Those skilled in the art could easily determine the effective amount from the test results presented hereinafter. In general it is contemplated that a therapeutically effective amount would be from 0.005 mg/kg to 100 mg/kg body weight, and in particular from 0.005 mg/kg to 10 mg/kg body weight. It may be appropriate to administer the required dose as two, three, four or more sub-doses at appropriate intervals throughout the day. Said sub-doses may be formulated as unit dosage forms, for example, containing 0.5 to 500 mg, and in particular 10 mg to 500 mg of active ingredient per unit dosage form.

As another aspect of the present invention a combination of a HDAC-inhibitor with another anticancer agent is envisaged, especially for use as a medicine, more specifically in the treatment of cancer or related diseases.

For the treatment of the above conditions, the compounds of the invention may be advantageously employed in combination with one or more other medicinal agents, more particularly, with other anti-cancer agents. Examples of anti-cancer agents are:

    • platinum coordination compounds for example cisplatin, carboplatin or oxalyplatin;
    • taxane compounds for example paclitaxel or docetaxel;
    • topoisomerase I inhibitors such as camptothecin compounds for example irinotecan or topotecan;
    • topoisomerase II inhibitors such as anti-tumour podophyllotoxin derivatives for example etoposide or teniposide;
    • anti-tumour vinca alkaloids for example vinblastine, vincristine or vinorelbine;
    • anti-tumour nucleoside derivatives for example 5-fluorouracil, gemcitabine or capecitabine;
    • alkylating agents such as nitrogen mustard or nitrosourea for example cyclophosphamide, chlorambucil, carmustine or lomustine;
    • anti-tumour anthracycline derivatives for example daunorubicin, doxorubicin, idarubicin or mitoxantrone;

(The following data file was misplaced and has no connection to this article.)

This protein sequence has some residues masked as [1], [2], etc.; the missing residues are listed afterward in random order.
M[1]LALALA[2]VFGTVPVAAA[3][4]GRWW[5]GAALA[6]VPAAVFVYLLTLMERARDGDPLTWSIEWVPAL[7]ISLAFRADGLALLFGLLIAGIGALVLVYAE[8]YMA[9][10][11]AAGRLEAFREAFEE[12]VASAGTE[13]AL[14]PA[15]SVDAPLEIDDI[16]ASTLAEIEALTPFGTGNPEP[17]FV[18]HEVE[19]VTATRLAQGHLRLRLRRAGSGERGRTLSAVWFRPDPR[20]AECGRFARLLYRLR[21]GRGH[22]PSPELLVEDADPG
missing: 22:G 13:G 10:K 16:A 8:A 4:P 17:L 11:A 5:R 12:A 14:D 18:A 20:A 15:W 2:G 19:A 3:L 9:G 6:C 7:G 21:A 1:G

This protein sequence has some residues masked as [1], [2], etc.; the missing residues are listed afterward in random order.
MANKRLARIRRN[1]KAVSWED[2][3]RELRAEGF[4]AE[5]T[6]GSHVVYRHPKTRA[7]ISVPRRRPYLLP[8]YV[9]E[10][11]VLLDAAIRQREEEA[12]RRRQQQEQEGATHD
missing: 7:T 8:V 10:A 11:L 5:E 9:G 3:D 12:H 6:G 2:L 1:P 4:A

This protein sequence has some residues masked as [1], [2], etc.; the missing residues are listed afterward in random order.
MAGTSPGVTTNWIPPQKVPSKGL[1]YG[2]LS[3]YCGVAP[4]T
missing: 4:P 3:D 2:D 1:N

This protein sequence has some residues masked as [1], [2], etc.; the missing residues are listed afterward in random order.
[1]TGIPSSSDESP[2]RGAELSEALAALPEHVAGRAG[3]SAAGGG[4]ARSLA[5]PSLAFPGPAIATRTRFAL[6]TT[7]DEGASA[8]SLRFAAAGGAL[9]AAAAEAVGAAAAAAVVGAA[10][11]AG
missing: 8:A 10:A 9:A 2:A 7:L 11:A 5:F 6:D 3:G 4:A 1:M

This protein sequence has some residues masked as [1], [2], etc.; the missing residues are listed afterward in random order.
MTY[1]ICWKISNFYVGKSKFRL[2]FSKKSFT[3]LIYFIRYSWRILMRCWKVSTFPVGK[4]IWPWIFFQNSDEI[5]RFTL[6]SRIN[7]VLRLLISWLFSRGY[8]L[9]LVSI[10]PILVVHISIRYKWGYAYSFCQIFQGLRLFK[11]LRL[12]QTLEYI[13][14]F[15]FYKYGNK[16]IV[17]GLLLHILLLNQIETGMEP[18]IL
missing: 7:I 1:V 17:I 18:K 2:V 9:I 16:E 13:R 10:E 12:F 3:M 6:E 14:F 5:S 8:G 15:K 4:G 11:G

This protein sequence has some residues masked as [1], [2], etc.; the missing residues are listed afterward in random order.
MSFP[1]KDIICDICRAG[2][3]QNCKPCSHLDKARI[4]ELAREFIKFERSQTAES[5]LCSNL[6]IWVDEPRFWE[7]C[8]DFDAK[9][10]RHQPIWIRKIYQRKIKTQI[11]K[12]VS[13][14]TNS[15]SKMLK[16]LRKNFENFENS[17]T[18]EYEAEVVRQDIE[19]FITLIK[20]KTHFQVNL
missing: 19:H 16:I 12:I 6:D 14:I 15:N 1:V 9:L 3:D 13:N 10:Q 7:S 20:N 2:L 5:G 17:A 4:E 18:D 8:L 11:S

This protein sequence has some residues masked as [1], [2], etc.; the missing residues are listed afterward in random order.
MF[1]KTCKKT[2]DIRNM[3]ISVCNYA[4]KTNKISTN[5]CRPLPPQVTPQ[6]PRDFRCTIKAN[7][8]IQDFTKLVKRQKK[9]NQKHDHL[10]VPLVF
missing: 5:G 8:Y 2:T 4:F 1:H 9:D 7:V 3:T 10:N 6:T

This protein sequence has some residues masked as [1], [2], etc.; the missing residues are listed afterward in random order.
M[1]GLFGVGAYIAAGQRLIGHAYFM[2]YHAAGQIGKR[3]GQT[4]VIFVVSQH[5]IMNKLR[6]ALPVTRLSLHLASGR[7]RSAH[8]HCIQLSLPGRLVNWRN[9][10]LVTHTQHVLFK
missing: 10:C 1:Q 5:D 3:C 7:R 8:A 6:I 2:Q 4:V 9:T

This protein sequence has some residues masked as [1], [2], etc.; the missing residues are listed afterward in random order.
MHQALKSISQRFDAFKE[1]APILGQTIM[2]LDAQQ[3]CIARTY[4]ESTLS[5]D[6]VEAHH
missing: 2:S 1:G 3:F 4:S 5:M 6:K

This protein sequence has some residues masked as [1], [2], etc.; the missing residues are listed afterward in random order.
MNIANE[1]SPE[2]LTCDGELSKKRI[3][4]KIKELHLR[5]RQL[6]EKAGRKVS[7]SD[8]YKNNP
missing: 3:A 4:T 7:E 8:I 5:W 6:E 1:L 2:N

• HER2 antibodies for example trastuzumab;
    • estrogen receptor antagonists or selective estrogen receptor modulators for example tamoxifen, toremifene, droloxifene, faslodex or raloxifene;
    • aromatase inhibitors such as exemestane, anastrozole, letrazole and vorozole;
    • differentiating agents such as retinoids, vitamin D and retinoic acid metabolism blocking agents (RAMBA) for example accutane;
    • DNA methyl transferase inhibitors for example azacytidine;
    • kinase inhibitors for example flavoperidol, imatinib mesylate or gefitinib;
    • farnesyltransferase inhibitors; or
    • other HDAC inhibitors.

The term “platinum coordination compound” is used herein to denote any tumour cell growth inhibiting platinum coordination compound which provides platinum in the form of an ion.

The term “taxane compounds” indicates a class of compounds having the taxane ring system and related to or derived from extracts from certain species of yew (Taxus) trees.

The term “topisomerase inhibitors” is used to indicate enzymes that are capable of altering DNA topology in eukaryotic cells. They are critical for important cellular functions and cell proliferation. There are two classes of topoisomerases in eukaryotic cells, namely type I and type II. Topoisomerase I is a monomeric enzyme of approximately 100,000 molecular weight. The enzyme binds to DNA and introduces a transient single-strand break, unwinds the double helix (or allows it to unwind) and subsequently reseals the break before dissociating from the DNA strand. Topisomerase II has a similar mechanism of action which involves the induction of DNA strand breaks or the formation of free radicals.

The term “camptothecin compounds” is used to indicate compounds that are related to or derived from the parent camptothecin compound which is a water-insoluble alkaloid derived from the Chinese tree Camptothecin acuminata and the Indian tree Nothapodytes foetida.

The term “podophyllotoxin compounds” is used to indicate compounds that are related to or derived from the parent podophyllotoxin, which is extracted from the mandrake plant.